The important change in Peter’s life came a few days after the resurrection. Early one morning, by a fire on the shore of the sea of Galilee. Jesus made them breakfast. Jesus singled Peter out and said, “Peter, do you love me?” Peter replied, “Yes, Lord, you know that I love you.” (John 21:15)

Jesus keeps asking Peter if he loves him using the word agape, which is the highest word for love in the Greek language, that is, unconditional love. Peter replies each time with the word phileo, which is the Greek word for the love of friendship, which, of course, is still certainly a good word. Perhaps Peter couldn’t bring himself to use the highest word for love, since he had failed so miserably.

The third time Jesus asked the question, he switched to the word for friendship, and Peter replied in kind. But in spite of all that had happened, in spite of the fact that Peter had failed, Jesus still wanted Peter, and still wanted Peter to be a leader in the kingdom. So Jesus gave Peter the command, “Feed My sheep."

And, as we continue in the Scriptures as the book of Acts opens, we know that Peter exercised his "after" as he preached the first Gospel sermon on the Day of Pentecost in Acts chapter 2.

The “before and after” experiences in our lives are continually changing. Hopefully they are always for the better.

I think most of us can pinpoint a moment, or event in time, when we experienced a transition from before and into the after. Our baptism, or the time we felt God calling us into full time service for Him, or the day we decide to give our lives to Him. These are significant moments in our spiritual journey. We crossed over from spiritual death into spiritual life - our before and our after.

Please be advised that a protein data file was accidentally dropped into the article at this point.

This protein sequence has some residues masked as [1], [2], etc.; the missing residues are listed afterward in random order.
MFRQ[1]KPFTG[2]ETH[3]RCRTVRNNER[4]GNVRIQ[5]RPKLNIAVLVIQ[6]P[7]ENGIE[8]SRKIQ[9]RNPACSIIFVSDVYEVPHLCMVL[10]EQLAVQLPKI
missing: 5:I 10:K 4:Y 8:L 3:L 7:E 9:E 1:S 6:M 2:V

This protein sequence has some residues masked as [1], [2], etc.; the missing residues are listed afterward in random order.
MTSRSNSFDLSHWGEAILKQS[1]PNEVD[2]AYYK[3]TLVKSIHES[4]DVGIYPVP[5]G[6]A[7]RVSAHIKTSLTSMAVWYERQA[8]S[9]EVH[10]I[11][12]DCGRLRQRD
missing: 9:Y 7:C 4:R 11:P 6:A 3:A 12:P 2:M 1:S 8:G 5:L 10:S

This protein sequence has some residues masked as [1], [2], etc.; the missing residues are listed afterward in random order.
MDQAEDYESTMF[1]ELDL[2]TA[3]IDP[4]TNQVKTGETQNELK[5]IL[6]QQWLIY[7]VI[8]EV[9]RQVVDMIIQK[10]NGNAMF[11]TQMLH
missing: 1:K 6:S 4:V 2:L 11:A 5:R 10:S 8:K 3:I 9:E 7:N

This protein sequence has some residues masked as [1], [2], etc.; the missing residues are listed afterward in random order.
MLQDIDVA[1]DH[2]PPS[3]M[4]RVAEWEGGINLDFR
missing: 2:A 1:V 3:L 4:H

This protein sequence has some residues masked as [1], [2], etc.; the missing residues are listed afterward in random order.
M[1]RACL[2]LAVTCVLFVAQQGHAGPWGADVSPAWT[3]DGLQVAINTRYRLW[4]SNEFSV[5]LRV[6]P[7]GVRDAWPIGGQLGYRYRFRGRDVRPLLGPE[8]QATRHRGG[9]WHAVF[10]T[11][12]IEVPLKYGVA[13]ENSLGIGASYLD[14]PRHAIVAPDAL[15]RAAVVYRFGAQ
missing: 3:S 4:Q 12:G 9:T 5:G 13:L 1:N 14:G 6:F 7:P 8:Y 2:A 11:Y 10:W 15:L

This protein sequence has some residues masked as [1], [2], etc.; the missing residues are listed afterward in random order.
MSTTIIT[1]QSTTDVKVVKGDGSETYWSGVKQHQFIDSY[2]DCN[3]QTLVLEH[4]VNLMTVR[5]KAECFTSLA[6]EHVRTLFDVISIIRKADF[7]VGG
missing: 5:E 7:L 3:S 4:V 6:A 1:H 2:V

The challenge we face is that the old man, the dead one, keeps trying coming back to life, to drag us back into our "before." So, we must understand that the Christian life is an on-going effort of setting our minds on, and clothing ourselves with the right things, and putting off and crucifying the wrong things.

It takes a willingness to accept God's grace and mercy, knowing that God continues to love us and offers the grace we need along the way.

This is what Paul was talking to the Colossians about in Colossians 3:12-14:

“Therefore, as God’s chosen people, holy and dearly loved, clothe yourselves with compassion, kindness, humility, gentleness and patience. Bear with each other and forgive whatever grievances you may have against one another. Forgive as the Lord forgave you. And over all these virtues put on love, which binds them all together in perfect unity.”

In that passage we see the reality of, and the process of, “before and after.” For most of us, we are not what we used to be. We are much better in Christ than we were before we were in Christ.

Paul said, “I can do everything through Christ who gives me strength.” (Phil. 4:13) It is good that we all remember that promise. We can do nothing (of any value) without the strength He provides.


Gary K Fair

PCC 04 February 2021